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    Commonwealth Bank has unveiled major changes to its mobile application in order to move the app toward being a “one-stop shop” for banking.

    On Thursday, CBA announced investments worth $50 million into tech platforms Amber and Little Birdie, both of which will be integrated into the bank’s app, The Australian reported. The expansion is a key part of CBA’s effort to create an online banking system that links multiple services, including retail, loans and utilities, under one platform.

    CBA chief executive Matt Comyn said the bank’s app needed to be cutting-edge given that customers are increasingly switching to digital financial services.

    “We are integrating new services into our platform to customise and personalise the digital experience in ways that will increase engagement and bring greater value to our customers,” Comyn told The Australian. “It’s about moving beyond customer service and delivering more rewarding experiences and better outcomes that will build a deeper, more trusted relationship with our customers.”

    Amber is an energy retailer that charges customers a $15-per-month subscription fee to access real-time wholesale energy prices, with the aim of reducing the customer’s power bill. Little Birdie is an online shopping platform that allows users to track and compare more than 70 million shopping products. CBA has a 25% stake in Amber and a 23% stake in Little Birdie, according to The Australian.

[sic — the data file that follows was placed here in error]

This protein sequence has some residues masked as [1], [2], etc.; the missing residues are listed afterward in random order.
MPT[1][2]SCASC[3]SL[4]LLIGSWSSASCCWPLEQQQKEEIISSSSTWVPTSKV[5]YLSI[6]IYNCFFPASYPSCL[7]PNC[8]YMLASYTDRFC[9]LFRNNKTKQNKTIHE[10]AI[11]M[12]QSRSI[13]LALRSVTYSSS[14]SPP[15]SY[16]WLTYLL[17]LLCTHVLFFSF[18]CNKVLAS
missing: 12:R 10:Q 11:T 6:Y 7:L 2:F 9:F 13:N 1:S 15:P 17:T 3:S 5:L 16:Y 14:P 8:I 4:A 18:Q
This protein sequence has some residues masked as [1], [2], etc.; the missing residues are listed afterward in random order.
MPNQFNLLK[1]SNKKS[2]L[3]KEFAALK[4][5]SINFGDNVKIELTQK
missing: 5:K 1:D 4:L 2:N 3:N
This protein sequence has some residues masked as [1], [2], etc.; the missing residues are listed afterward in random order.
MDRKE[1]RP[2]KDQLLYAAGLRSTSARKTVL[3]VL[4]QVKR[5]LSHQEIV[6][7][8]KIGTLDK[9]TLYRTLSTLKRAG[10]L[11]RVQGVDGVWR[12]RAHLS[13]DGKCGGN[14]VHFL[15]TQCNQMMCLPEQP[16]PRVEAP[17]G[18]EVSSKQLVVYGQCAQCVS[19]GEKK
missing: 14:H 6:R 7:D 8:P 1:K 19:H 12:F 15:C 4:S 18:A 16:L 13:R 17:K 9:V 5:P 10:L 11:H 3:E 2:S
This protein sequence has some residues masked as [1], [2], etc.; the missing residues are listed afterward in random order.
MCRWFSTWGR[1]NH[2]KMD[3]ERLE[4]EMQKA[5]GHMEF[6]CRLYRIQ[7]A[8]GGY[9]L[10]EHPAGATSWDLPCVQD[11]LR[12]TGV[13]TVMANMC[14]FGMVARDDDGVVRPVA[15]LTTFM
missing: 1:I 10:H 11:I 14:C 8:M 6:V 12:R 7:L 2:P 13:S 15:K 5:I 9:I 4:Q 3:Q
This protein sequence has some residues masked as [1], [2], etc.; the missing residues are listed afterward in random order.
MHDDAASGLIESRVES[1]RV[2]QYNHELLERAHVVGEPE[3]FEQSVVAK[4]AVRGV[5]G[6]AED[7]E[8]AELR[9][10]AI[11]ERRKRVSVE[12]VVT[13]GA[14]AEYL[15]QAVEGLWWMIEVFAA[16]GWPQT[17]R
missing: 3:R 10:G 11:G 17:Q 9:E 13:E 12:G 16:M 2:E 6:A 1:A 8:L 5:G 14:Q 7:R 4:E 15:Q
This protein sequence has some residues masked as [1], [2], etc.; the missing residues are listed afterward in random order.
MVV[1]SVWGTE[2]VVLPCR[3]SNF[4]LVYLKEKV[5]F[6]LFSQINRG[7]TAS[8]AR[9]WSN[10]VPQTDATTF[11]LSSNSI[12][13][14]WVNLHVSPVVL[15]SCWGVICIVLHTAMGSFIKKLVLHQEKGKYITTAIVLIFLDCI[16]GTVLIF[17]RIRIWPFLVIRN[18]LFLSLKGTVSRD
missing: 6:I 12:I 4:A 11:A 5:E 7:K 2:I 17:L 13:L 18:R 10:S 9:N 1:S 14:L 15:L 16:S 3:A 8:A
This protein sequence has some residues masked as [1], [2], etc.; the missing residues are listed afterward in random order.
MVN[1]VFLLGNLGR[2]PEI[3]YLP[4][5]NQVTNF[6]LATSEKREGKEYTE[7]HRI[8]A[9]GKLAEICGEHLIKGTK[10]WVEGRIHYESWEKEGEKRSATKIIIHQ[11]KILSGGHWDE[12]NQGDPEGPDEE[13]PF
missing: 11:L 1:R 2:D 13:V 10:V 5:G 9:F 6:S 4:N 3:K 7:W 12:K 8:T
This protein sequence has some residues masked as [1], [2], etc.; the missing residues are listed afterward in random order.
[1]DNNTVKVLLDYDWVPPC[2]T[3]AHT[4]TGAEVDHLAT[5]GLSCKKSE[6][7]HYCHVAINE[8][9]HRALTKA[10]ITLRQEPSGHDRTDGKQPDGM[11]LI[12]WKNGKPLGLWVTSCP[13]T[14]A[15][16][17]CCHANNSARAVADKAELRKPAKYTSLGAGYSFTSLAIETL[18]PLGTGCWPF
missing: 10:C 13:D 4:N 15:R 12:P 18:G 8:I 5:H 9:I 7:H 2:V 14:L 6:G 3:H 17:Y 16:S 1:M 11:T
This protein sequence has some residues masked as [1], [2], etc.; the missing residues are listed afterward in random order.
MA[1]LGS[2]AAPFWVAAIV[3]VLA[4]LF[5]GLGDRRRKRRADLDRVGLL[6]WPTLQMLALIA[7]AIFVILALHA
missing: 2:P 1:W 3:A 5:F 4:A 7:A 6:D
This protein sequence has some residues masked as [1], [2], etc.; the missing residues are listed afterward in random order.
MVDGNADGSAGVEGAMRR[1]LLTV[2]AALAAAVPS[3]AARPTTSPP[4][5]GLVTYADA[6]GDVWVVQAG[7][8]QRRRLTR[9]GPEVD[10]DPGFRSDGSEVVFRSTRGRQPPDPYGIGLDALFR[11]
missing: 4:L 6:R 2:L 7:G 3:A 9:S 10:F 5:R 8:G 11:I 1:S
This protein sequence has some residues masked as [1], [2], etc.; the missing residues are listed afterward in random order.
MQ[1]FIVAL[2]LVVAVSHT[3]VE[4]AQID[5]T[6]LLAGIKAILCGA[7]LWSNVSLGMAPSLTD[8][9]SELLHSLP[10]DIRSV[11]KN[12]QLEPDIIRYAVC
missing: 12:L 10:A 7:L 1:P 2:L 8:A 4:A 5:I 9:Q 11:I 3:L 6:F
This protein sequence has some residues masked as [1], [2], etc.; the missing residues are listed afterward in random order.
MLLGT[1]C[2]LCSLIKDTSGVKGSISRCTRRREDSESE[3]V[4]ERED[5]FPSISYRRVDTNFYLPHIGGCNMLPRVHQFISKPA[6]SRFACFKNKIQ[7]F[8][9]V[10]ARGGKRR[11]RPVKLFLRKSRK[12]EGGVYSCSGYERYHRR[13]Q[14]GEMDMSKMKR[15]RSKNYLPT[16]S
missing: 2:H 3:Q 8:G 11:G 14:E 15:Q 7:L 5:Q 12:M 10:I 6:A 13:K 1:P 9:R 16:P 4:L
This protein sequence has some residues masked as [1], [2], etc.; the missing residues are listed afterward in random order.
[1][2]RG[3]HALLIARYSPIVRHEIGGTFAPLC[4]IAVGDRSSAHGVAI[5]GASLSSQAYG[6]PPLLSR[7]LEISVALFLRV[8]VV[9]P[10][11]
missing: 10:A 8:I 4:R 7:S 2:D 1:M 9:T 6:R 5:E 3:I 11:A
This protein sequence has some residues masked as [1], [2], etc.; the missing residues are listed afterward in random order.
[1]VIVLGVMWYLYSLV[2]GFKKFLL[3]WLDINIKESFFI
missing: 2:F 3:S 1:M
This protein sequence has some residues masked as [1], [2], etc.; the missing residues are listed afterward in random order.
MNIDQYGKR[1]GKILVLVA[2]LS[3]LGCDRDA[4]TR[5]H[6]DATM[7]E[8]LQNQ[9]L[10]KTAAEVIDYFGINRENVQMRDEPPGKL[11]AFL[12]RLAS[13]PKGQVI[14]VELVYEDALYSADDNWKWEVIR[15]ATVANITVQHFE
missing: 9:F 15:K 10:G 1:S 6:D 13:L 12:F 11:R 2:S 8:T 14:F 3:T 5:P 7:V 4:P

Comyn said that Amber, in particular, would help differentiate CBA from its competitors when trying to attract mortgage business.

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    “Purchasing a home is a time when customers look for ways to save money, and electricity is a large expense in a household budget,” he said. “Our partnership with Amer will help to differentiate our homebuying proposition, with Amber providing direct access to wholesale prices and bringing additional discounts for CBA customers.”

    As Australians adopt mobile banking technology, they’re also turning their backs on branches. Australian banks are closing branches at the fastest rate in 20 years, and an April report by RFi Group found that 90% of Australians said they had no plans to return to their pre-COVID-19 branch usage.

    Ryan SmithRyan Smith is currently an executive editor at Key Media, where he started as a journalist in 2013. He has since he worked his way up to managing editor and is now an executive editor. He edits content for several B2B publications across the U.S., Canada, Australia, and New Zealand. He also writes feature content for trade publications for the insurance and mortgage industries.
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